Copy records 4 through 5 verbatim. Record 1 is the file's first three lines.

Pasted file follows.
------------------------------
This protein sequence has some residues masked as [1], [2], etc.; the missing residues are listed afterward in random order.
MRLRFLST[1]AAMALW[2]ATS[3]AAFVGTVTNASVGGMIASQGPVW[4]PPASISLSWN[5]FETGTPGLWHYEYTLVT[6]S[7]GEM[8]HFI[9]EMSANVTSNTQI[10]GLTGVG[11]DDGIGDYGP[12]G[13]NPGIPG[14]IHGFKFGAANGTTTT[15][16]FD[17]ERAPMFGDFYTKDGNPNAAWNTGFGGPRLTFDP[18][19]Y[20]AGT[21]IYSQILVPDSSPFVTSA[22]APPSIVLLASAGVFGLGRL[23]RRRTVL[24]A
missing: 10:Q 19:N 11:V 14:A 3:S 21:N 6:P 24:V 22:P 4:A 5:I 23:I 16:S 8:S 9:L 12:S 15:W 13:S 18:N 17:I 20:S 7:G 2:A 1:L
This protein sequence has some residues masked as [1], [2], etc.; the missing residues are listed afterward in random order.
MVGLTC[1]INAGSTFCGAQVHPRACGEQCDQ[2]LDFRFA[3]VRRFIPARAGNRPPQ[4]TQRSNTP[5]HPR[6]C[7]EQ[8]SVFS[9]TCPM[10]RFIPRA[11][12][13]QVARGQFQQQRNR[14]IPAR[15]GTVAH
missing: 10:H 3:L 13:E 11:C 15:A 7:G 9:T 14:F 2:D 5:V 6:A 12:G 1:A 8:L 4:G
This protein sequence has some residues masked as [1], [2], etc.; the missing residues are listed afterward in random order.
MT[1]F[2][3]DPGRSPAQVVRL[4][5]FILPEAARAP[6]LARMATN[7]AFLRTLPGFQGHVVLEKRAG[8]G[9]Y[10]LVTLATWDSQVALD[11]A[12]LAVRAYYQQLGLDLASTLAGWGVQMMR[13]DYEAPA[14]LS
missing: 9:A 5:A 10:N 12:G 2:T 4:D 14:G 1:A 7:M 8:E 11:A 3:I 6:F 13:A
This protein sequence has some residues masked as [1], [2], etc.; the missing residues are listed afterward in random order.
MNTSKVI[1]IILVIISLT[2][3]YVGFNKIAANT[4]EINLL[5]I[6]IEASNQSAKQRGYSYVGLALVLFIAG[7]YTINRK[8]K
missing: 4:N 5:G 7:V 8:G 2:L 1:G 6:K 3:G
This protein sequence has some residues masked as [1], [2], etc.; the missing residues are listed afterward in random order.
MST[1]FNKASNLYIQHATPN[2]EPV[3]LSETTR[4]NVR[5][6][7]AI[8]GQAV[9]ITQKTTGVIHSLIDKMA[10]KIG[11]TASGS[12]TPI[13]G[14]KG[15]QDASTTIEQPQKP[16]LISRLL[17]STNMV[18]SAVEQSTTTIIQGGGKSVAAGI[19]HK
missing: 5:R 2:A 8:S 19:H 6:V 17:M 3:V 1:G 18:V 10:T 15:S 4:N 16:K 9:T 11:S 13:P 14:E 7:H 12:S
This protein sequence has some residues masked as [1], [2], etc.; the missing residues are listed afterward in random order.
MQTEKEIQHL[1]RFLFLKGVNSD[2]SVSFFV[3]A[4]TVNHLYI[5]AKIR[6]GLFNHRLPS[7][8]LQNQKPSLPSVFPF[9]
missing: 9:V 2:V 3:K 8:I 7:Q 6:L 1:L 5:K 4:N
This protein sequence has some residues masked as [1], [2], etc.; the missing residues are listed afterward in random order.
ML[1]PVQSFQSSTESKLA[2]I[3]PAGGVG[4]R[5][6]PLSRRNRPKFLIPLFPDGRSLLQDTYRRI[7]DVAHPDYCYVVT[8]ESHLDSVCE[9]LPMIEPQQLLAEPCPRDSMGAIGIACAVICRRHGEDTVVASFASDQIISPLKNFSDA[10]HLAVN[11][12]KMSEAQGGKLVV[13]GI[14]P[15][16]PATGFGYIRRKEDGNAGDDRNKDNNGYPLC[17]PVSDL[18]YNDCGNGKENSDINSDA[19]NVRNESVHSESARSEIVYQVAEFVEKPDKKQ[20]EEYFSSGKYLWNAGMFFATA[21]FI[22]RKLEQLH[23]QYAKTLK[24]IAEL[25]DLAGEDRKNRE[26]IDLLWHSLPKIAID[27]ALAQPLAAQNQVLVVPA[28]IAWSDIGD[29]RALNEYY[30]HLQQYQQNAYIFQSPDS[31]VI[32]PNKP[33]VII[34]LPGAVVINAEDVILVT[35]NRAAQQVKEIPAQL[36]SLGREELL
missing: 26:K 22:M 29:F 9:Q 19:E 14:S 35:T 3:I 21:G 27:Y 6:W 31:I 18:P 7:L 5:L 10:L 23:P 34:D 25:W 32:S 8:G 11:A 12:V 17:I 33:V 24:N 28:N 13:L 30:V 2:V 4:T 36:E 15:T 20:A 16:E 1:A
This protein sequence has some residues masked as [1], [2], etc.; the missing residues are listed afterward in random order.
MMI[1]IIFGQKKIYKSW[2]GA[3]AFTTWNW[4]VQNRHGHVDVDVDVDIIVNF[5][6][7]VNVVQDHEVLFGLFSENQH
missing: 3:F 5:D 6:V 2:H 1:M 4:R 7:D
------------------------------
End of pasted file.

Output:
This protein sequence has some residues masked as [1], [2], etc.; the missing residues are listed afterward in random order.
MNTSKVI[1]IILVIISLT[2][3]YVGFNKIAANT[4]EINLL[5]I[6]IEASNQSAKQRGYSYVGLALVLFIAG[7]YTINRK[8]K
missing: 4:N 5:G 7:V 8:G 2:L 1:G 6:K 3:G
This protein sequence has some residues masked as [1], [2], etc.; the missing residues are listed afterward in random order.
MST[1]FNKASNLYIQHATPN[2]EPV[3]LSETTR[4]NVR[5][6][7]AI[8]GQAV[9]ITQKTTGVIHSLIDKMA[10]KIG[11]TASGS[12]TPI[13]G[14]KG[15]QDASTTIEQPQKP[16]LISRLL[17]STNMV[18]SAVEQSTTTIIQGGGKSVAAGI[19]HK
missing: 5:R 2:A 8:S 19:H 6:V 17:M 3:V 1:G 18:V 10:T 15:S 4:N 16:K 9:T 11:S 13:P 14:E 7:H 12:S